The threat of winter weather may have contributed to the crowd coming early.
Usually open until 3 p.m., the dinner wrapped up by 2 p.m. as the incoming line faded.
"I heard the weather forecast and I prayed," Thornton said. "I asked for clear weather until 3 o'clock."
Thornton said he generally prays on the way to work at 4 a.m. because with more people asleep, he is more likely to get a clear line to God. Christmas Day had its need for prayer. In addition to the annual challenge, the person scheduled to unlock the church had locked the keys in the building.
Preparations started an hour and a half late, but it only delayed opening by 15 minutes.
A lower turnout in the hall was compensated by higher carry-outs. Thornton
said the weather forecast scared a number of seniors who would have attended into staying home. After the 250 carry-out containers disappeared, it was harder to tally the final count, which settled at 320. Including the carry-outs, more than 1,300 meals were served, topping last year's count of 1,275, the goal Thornton hoped to beat.
Another charity fed the Barry County jail staff and inmates this year.
Looking for another outreach, Thornton fed the staff and patients at Cox Monett Hospital. Meals were also taken to emergency service workers, guards on duty at local plants and others working on the holiday.
Thornton's efforts to compensate for the high price of beef generated a large quantity of food from home cooks. The turkey, chicken, ham, meat loaf and fish never ran out. Over 150 pounds of fish, caught by numerous fishermen throughout the year and packed in private freezers, was one of many specialties on the serving table.
This year's crowd seemed more local than some past dinners. Nonetheless, guests from Miller and Cassville, people who see Thornton in church and at bingo games, accepted his invitation to join the gathering.
"This has been the smoothest dinner ever," said Greg Davis, Thornton's long-time chief cook. "There's more meat than we've ever had. The volunteers came in consistently. No one had to work too hard. We've had more volunteers and several first timers. The whole community is involved. That's what I love about it."
One of the first-time volunteers was Frances Simpson, of Pierce City. She heard about the dinner from friends at the Pierce City Senior Center. Rather than just come for the meal, she joined the serving line.
"It's been a lot of fun" Simpson said.
Two regular volunteers were Karen Kenyon and Effie Collins. Kenyon had been encouraged by Thornton years ago when she was going through a difficult time in her personal life, and she has viewed volunteering at the dinner as her way of giving back. She and Collins both worked at Walmart and helped organize others at the store to volunteer. A van and a half of supplies were donated by Walmart for this year's dinner.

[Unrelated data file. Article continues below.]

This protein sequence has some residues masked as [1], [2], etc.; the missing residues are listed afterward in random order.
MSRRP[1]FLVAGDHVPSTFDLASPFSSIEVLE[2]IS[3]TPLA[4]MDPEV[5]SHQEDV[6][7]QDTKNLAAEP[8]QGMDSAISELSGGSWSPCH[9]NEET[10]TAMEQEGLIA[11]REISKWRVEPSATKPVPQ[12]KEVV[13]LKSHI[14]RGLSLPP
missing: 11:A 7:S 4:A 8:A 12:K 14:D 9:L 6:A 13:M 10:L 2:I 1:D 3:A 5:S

Collins said she hadn't seen many of the volunteers since last year. The occasion offered a kind of family reunion and a chance to catch up on each other's news.
Anna Thornton, Linn's wife, made one run to the grocery store to restock on stuffing, corn, green beans and butter. She was pleased to turn over road duties to a half-dozen volunteers making deliveries.
Leading up to the dinner, Thornton provided toys for 357 families who came to "Santa's workshop" to pick out gifts for children who otherwise would not have been able to celebrate the holiday. He took four big bags of toys to the dinner to have gifts for the children attending. He ended the day and half of a brown grocery bag left over.
It was unusual for the dinner to have leftover food. Thornton planned to take some of the supply to particularly needy families. The rest was donated to the Community Kitchen, which also serves meals at the church.
"Everything went like clockwork," Thornton said. "I sat in the back and handed out toys. People came up and visited with me. It was great to see people stay and visit. It was just like a big family. There were Hydro workers who haven't gotten unemployment yet who said if it hadn't been for the dinner, they wouldn't have had a Christmas. It makes you feel good when you know you're helping people like that."
Thornton ended his day feeding the cats he cares for at Architectural Systems, where he works. Watching the cats dig into the morsels with delight, he told them, "Well, you got to celebrate Christmas, too."
Thornton planned to be back at work at 4:30 a.m. on Dec. 26. He wasn't sure if he would manage his day-after-Christmas restocking of supplies, but he had begun preparations for next year's dinner.
"I've got the greatest cooks," Thornton said. "My head cooks have agreed to come back. I've booked the hall for next year.
"We were able to do all this, putting on one of the biggest spreads in the country, and I didn't have to leave Monett to get any of it," Thornton added. "I'm well pleased."